The Smith & Wesson Schofield

by
posted on August 5, 2009
200985155546-schofield1_f.jpg

While Colt and Remington six-shooters seem to populate almost every Western film, Smith & Wesson's large-frame, top-break single-action revolver, dubbed the "Schofield" after the efforts of Col. George Schofield to improve earlier Smith & Wessons for military use, was seen on the silver screen in the film Unforgiven. The Schofield was only manufactured from 1875 to 1877. About 8,000 of these S&W revolvers were ordered by the U.S. Army, and they served right alongside Colt's Single Action Army briefly. One important difference between the two single-action handguns was that the Schofield was chambered for a shorter .45-caliber cartridge.

While a limited number of Schofields were produced for the civilian market, the majority of the military order wound up being sold as surplus to dealers who refinished these revolvers, cut down the 7-inch barrel to shorter lengths and marketed them to express agencies such as Wells Fargo & Company. This Schofield .45 bears serial No. 1 and was a revolver that witnessed both military and civilian service. After its short military issue, it was purchased by Wells Fargo.

This single-digit Schofield is just one of dozens of historic arms represented in the National Firearms Museum's newest temporary exhibit, "Guns West!," where visitors can view more than 2,200 firearms in galleries spanning six centuries of arms technology.

Latest

Walther Ronin Dyal
Walther Ronin Dyal

Arming My Daughter Part II: Sampling Mid-Size Nines

As I went through all of the data for the previous article, now Part I, I saw how my daughter Laney struggled with micro 9s, so a natural question jumped out: How would she do with a larger 9 mm handgun?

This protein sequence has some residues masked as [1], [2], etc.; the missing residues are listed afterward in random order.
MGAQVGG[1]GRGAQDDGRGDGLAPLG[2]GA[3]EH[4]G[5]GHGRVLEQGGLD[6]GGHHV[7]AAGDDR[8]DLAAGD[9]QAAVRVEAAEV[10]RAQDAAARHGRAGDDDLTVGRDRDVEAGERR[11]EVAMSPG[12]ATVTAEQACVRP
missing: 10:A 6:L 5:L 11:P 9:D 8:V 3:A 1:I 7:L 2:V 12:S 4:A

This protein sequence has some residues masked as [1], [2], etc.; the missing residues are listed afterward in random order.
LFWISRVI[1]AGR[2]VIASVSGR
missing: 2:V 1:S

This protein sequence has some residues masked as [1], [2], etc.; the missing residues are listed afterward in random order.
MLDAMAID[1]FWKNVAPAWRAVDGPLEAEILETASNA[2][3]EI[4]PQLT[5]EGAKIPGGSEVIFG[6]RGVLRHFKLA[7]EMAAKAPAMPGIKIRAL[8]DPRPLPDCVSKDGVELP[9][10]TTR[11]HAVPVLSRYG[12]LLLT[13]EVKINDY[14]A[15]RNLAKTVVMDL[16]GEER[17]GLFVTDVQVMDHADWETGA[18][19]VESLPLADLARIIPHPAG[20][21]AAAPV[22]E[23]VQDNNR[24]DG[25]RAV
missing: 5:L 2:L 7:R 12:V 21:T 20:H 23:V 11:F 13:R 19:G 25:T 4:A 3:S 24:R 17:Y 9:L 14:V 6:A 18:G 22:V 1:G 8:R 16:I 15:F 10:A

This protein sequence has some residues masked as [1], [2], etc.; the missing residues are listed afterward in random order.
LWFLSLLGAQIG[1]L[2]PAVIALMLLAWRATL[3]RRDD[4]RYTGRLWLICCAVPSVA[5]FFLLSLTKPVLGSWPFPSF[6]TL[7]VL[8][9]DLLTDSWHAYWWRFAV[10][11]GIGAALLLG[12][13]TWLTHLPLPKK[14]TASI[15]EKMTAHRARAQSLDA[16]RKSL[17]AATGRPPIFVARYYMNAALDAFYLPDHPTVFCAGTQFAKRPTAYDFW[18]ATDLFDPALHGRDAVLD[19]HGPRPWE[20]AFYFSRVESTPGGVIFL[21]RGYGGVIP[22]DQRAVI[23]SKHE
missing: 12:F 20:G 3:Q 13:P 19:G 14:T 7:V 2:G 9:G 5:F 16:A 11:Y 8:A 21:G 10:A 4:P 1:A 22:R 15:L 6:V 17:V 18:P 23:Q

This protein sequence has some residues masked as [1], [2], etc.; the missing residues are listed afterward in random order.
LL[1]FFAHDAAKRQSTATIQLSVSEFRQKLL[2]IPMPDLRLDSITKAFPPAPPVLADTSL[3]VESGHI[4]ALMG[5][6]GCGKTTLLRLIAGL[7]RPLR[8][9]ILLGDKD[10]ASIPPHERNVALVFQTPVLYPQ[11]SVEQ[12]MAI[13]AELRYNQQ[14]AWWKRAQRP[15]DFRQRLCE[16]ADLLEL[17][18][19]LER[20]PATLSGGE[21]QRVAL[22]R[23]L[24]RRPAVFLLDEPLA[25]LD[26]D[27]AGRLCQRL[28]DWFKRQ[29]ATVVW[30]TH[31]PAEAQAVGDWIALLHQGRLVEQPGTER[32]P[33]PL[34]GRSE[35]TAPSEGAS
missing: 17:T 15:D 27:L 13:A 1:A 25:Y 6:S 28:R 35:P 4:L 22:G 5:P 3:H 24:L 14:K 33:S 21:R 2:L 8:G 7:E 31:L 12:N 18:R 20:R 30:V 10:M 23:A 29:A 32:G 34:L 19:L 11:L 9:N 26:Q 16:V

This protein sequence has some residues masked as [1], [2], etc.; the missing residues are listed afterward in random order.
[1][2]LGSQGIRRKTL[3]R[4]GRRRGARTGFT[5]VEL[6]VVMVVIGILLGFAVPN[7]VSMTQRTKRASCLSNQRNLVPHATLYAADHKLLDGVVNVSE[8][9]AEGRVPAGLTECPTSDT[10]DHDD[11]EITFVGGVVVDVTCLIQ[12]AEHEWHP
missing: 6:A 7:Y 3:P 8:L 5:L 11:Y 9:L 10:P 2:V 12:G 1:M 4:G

Hornady Inducted To Nebraska Business Hall Of Fame, Announces Park Management

Industry legend Hornady is already experiencing a big year. On Feb. 1, for example, the Hornady family was inducted into the Nebraska Business Hall of Fame at the annual NE Chamber Hall of Fame Banquet held in Lincoln, Neb.

I Have This Old Gun: Burnside Carbine

In the American Civil War, there was an incredible variety of small arms used, particularly within cavalry units. One of the most popular cavalry carbines used throughout the war was the Burnside carbine.

New For 2024: Mossberg Patriot 400 Legend

Mossberg expanded its Patriot bolt-action rifle line to encompass one of the newest straight-wall hunting cartridges on the market: 400 Legend.

I Have This Old Gun: Norinco 84S

The Norinco 84S presents the same general appearance as the Chinese-made 56S because it has the same overall length, is built around a stamped sheet-steel receiver and uses the same hooded front sight base, the same 45-degree gas block, the same fire-control components, the same wood furniture and the same high-polish blued finish.

Rifleman Q&A: Boattail Bullets And Barrel Erosion

In the recent spate of “long-range” boattail bullets presented to the market, I’ve observed the boattail’s degree of departure from the bullet’s cylindrical axis varies substantially from one design to another.

Interests



Get the best of American Rifleman delivered to your inbox.